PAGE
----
5 Perennial Flowers For Shade

Written by Crystal
Updated: December 1, 2022
© iStock.com/Oksana Akhtanina
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Are you thinking about planting perennial flowers for shade?

There are many benefits to adding shade-loving perennials to your garden. For one, they add interest and variety. They also tend to be more drought-tolerant than sun-loving plants, so they’re perfect for those hot, dry summer days. And, because they’re not competing with other plants for sunlight, they tend to grow more slowly, which means they’ll stay lush and green for longer.

What are the best shade-loving perennials? Read on to discover some of the top choices!

1. Anemone

Wood anemones are small yet stunnig wildflowers
Anemones have a short blooming season.

©Mariola Anna S/Shutterstock.com

Despite its reputation, the anemone is actually a very delicate flower with a rich history. They’ve been making appearances in gardens since the 17th century. They probably were around even earlier than that! These were one of the new plant species European plant explorer’s found in Japan.

Anemone does best in light shade, and they have a very short blooming season. In most cases, they will only bloom for two weeks before their petals begin to fall off. After bloom time has passed, it is important to cut back the anemone’s stems so the plant can focus on storing energy for the next year. With proper care, your anemones will provide you with years of beauty.

2. Lily of the Valley

lily of the valley
Lily of the valley is a popular choice in gardens.


Now for an exquisite and fragile flower that has been prized for centuries! Lilly of the valley is native to Europe and Asia and was introduced to North America in the early 1800s. The plant grows best in moist, shaded areas, and its small, white flowers are often used in bridal bouquets. Though it is a beautiful flower, the lily of the valley is also poisonous if ingested. These perennial flowers for shade are still a popular choice for gardens and bouquets. After all, they’re captivating!

3. Bleeding Heart

Dicentra 'Stuart Boothman'
The bleeding heart flower is an easy plant to grow.

©Vahan Abrahamyan/Shutterstock.com

Bleeding heart is a popular choice for gardeners because of its beautiful, pendulous flowers. The blooms resemble tiny drops of blood and appear in various colors, including pink, red, and white. However, it does prefer a shady spot in the garden and should be protected from strong winds. Too much sun can cause the leaves to scorch, while too little sun will result in fewer blooms.

Make sure to plant bleeding hearts in well-draining soil. These plants do not like wet feet, and too much moisture can lead to root rot. Finally, be careful not to over-fertilize bleeding hearts. A little fertilizer will give them a boost, but too much can cause the leaves to turn yellow. Bleeding heart is a fairly easy plant to grow, and it is relatively tolerant of poor soil conditions. By avoiding these common mistakes, gardeners can enjoy beautiful blooms from their bleeding heart perennials season after season.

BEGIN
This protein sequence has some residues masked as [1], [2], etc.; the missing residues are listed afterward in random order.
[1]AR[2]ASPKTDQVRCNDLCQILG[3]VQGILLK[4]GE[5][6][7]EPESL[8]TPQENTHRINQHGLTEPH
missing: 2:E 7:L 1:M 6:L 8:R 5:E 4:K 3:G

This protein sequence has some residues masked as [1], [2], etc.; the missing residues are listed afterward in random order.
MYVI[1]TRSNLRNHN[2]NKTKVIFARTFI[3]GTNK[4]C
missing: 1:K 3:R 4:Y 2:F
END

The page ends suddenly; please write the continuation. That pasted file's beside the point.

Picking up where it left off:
4. Coral Bells

Alumroot, or coral bell plant
Coral bells, also called alumroot, have colorful flowers and leaves.

©iStock.com/Martina Unbehauen

Coral bells are a versatile and beautiful addition to any garden, but they thrive in shady areas. The large leaves of coral bells provide a welcome splash of color in dappled sunlight, and the plants are relatively low-maintenance. In addition, coral bells are deer-resistant and tolerant of both heat and cold, making them perfect for gardens in various climates.

Getting the best blooms for coral bell flowers can be challenging. Here are a few tips to help you get the most out of your coral bell flowers:

Keep an eye on the soil moisture levels and water the plants when the soil begins to dry out. Too much or too little water can cause problems for coral bells. Although they do best in moist soil, coral bells are relatively drought-tolerant once they establish. Finally, provide the plants with a well-balanced fertilizer throughout the growing season. This will help them produce strong and healthy foliage as well as beautiful blooms.

5. Astilbe

Pink fresh astilbe flowers with green foliage
Astilbe flowers can help keep your home cool.


Most gardeners are familiar with astilbes, the beloved shade-loving perennials that add a touch of grace and color to any garden. Astilbes are members of the rose family and are native to Asia and North America. They are also remarkably easy to care for and thrive in almost any type of soil.

These striking perennials are native to woodlands in Asia and North America, so they’re used to growing in shady areas. Astilbe also does well in damp conditions, making it a good choice for areas that stay moist. One of the benefits of shade-loving plants is that they can help to cool your home in the summer.

By planting astilbe in shady areas around your house, you can help to keep your home cooler and reduce your energy costs. And because astilbe comes in a range of colors, including white, pink, and purple, it’s easy to find one that will complement your other plants.

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bleeding heart
Bleeding heart plants are native to Japan, Korea, northern China, and Siberia, although they are used in gardens around the world.
© iStock.com/Oksana Akhtanina

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About the Author

Crystal is a curious writer who's always looking to learn more. When she's not out in nature, she's writing about it. Animals, plants, survival tips, and more. It'll be exciting to watch this author grow and learn with her along the way.

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